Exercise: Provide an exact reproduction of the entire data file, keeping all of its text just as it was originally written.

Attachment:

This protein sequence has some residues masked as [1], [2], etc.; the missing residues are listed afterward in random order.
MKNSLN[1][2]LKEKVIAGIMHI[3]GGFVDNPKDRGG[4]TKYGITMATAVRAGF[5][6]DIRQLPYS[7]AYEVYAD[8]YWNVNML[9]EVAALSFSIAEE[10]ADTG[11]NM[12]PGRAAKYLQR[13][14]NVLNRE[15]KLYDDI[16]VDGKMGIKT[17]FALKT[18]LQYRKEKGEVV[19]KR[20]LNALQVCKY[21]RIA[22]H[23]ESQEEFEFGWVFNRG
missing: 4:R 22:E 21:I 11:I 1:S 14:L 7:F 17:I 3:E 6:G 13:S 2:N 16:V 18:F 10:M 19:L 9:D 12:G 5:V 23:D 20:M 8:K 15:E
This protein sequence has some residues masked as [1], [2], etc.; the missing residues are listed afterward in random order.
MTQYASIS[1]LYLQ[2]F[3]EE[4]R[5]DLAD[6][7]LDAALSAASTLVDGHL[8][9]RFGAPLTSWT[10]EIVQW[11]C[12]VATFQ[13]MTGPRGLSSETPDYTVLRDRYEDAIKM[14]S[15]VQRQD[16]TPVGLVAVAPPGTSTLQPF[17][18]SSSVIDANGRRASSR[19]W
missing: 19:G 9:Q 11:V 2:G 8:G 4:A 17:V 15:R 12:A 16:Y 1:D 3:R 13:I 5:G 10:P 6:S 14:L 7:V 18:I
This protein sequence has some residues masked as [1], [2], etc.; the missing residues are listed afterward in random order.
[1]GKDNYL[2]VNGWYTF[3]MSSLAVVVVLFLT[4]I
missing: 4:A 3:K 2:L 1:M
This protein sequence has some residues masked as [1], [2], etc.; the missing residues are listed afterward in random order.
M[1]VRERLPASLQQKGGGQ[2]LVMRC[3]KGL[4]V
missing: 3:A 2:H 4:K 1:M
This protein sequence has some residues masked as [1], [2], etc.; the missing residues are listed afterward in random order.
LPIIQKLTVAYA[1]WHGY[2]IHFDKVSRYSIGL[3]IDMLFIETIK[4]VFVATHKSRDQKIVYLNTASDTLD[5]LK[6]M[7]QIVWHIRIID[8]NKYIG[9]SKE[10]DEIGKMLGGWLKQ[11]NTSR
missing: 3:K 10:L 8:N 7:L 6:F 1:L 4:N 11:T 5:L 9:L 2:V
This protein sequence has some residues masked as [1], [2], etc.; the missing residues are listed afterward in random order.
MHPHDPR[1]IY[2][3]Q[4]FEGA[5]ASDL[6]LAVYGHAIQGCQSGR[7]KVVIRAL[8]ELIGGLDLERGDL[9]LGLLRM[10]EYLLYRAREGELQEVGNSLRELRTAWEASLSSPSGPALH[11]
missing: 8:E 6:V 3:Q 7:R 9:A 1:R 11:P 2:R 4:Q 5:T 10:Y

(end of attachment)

This protein sequence has some residues masked as [1], [2], etc.; the missing residues are listed afterward in random order.
MKNSLN[1][2]LKEKVIAGIMHI[3]GGFVDNPKDRGG[4]TKYGITMATAVRAGF[5][6]DIRQLPYS[7]AYEVYAD[8]YWNVNML[9]EVAALSFSIAEE[10]ADTG[11]NM[12]PGRAAKYLQR[13][14]NVLNRE[15]KLYDDI[16]VDGKMGIKT[17]FALKT[18]LQYRKEKGEVV[19]KR[20]LNALQVCKY[21]RIA[22]H[23]ESQEEFEFGWVFNRG
missing: 4:R 22:E 21:I 11:I 1:S 14:L 7:F 17:I 3:E 6:G 13:S 2:N 16:V 18:F 10:M 19:L 9:D 12:G 5:V 23:D 20:M 8:K 15:E
This protein sequence has some residues masked as [1], [2], etc.; the missing residues are listed afterward in random order.
MTQYASIS[1]LYLQ[2]F[3]EE[4]R[5]DLAD[6][7]LDAALSAASTLVDGHL[8][9]RFGAPLTSWT[10]EIVQW[11]C[12]VATFQ[13]MTGPRGLSSETPDYTVLRDRYEDAIKM[14]S[15]VQRQD[16]TPVGLVAVAPPGTSTLQPF[17][18]SSSVIDANGRRASSR[19]W
missing: 19:G 9:Q 11:V 2:G 8:G 4:A 17:V 15:R 12:A 16:Y 1:D 3:R 13:I 5:G 10:P 6:S 14:L 7:V 18:I
This protein sequence has some residues masked as [1], [2], etc.; the missing residues are listed afterward in random order.
[1]GKDNYL[2]VNGWYTF[3]MSSLAVVVVLFLT[4]I
missing: 4:A 3:K 2:L 1:M
This protein sequence has some residues masked as [1], [2], etc.; the missing residues are listed afterward in random order.
M[1]VRERLPASLQQKGGGQ[2]LVMRC[3]KGL[4]V
missing: 3:A 2:H 4:K 1:M
This protein sequence has some residues masked as [1], [2], etc.; the missing residues are listed afterward in random order.
LPIIQKLTVAYA[1]WHGY[2]IHFDKVSRYSIGL[3]IDMLFIETIK[4]VFVATHKSRDQKIVYLNTASDTLD[5]LK[6]M[7]QIVWHIRIID[8]NKYIG[9]SKE[10]DEIGKMLGGWLKQ[11]NTSR
missing: 3:K 10:L 8:N 7:L 6:F 1:L 4:N 11:T 5:L 9:L 2:V
This protein sequence has some residues masked as [1], [2], etc.; the missing residues are listed afterward in random order.
MHPHDPR[1]IY[2][3]Q[4]FEGA[5]ASDL[6]LAVYGHAIQGCQSGR[7]KVVIRAL[8]ELIGGLDLERGDL[9]LGLLRM[10]EYLLYRAREGELQEVGNSLRELRTAWEASLSSPSGPALH[11]
missing: 8:E 6:V 3:Q 7:R 9:A 1:R 11:P 2:R 4:Q 5:T 10:Y